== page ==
You may not think Canada's financial system has much in common with Europe's. Ours is strong, Europe's isn't. Ours didn't need bailouts, Europe's did.
But there's a big issue in which we share some common ground: the push for a single regulator.
Here in Canada, the battle has been fought for decades. Some provinces, like Ontario, think a single governing body is necessary, while others, like Quebec, would rather go it alone.
Over in Europe, there's a similar situation. Most countries are in favour, but then big bad Germany entered the fray and tried to make its own demands. Chancellor Angela Merkel's argument: a common regulator could work for the big banks, but let us retain control of our smaller regional financial institutions.
Not only is the divide between provinces/countries a similar trend in both Canada and Europe, but both regions also have strong support for a national regulator from overarching bodies. In Canada, it's primarily the Department of Finance, led by Jim Flaherty. Across the Atlantic its the European Commission, which recently put forward plans for a "single supervisory mechanism."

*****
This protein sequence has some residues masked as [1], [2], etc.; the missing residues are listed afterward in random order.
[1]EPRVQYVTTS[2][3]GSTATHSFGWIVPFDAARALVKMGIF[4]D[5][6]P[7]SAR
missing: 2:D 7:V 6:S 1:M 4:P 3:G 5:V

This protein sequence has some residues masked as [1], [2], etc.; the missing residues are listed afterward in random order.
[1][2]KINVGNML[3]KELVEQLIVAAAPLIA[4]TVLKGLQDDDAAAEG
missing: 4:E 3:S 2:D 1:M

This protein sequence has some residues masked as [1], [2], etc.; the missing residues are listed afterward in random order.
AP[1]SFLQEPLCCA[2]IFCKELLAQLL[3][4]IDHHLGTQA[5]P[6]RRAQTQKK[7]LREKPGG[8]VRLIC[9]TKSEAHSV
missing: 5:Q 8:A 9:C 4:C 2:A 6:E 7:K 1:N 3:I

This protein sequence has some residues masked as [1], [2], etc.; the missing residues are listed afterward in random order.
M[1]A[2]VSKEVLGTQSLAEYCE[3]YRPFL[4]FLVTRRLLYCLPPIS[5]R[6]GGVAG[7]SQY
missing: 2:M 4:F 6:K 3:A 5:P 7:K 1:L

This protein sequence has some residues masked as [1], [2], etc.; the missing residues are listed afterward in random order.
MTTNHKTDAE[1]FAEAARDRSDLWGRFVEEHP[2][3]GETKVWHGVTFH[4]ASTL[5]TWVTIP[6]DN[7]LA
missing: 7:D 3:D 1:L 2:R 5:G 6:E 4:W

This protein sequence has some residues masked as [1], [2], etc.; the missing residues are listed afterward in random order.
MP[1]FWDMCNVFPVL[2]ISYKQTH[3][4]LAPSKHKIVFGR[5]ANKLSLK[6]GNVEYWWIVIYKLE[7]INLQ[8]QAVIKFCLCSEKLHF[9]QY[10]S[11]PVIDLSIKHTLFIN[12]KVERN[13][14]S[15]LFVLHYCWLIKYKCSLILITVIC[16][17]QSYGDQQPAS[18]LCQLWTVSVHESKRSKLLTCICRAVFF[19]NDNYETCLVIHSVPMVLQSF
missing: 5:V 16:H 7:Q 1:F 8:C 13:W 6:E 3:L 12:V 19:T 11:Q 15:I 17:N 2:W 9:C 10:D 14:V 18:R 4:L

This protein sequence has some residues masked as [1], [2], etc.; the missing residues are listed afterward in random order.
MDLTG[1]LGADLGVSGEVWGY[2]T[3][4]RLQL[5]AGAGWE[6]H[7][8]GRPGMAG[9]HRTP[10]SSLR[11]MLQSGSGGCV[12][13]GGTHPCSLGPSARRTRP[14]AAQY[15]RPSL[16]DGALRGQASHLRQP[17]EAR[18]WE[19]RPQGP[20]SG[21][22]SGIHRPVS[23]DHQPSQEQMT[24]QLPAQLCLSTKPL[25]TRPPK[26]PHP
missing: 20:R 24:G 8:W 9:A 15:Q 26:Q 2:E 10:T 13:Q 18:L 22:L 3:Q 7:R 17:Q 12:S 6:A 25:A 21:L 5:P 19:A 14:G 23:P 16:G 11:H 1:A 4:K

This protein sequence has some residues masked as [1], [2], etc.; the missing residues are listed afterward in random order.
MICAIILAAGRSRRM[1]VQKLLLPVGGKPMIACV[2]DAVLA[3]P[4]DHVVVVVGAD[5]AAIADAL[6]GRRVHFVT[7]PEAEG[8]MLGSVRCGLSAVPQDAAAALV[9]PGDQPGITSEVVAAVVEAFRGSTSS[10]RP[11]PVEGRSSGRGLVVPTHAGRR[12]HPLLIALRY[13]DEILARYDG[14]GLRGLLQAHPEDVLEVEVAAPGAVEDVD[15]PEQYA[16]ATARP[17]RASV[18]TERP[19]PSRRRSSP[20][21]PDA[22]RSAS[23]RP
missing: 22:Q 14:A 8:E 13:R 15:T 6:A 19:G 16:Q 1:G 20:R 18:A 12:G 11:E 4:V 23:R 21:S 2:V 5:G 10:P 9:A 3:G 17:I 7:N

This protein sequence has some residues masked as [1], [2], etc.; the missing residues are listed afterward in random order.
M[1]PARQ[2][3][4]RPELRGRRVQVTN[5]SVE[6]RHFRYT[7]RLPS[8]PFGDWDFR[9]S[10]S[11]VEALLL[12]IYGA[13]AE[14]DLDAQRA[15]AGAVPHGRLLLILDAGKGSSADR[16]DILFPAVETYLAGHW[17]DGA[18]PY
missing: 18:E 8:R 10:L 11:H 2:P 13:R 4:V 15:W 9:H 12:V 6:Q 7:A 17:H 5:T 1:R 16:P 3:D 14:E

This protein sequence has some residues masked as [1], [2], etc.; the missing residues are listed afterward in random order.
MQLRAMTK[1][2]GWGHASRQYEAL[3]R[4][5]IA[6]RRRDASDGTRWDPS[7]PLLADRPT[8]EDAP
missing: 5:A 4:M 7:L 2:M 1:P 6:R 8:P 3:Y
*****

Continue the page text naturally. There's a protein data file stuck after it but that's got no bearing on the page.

The clock is also ticking in both regions. After the Supreme Court of Canada shot down dreams of a pure national regulator late in 2011, Mr. Flaherty said the he would try to salvage some sort of plan over the next year before letting the dream die. In Europe, the Commission set a time line for setting something up by January 2013.
Last weekend EU countries held talks to try to iron out plans for a single regulator for the region's 6,000 banks, but those ended with few accomplishments. (What a surprise.) However, there at least seems to still be some sort of commitment to making something happen – even if, as the Wall Street Journal pointed out, the result is something more of a "shotgun wedding."
In Canada, there hasn't been much chatter about the prospects for any sort of single regulator plans. But there's always hope.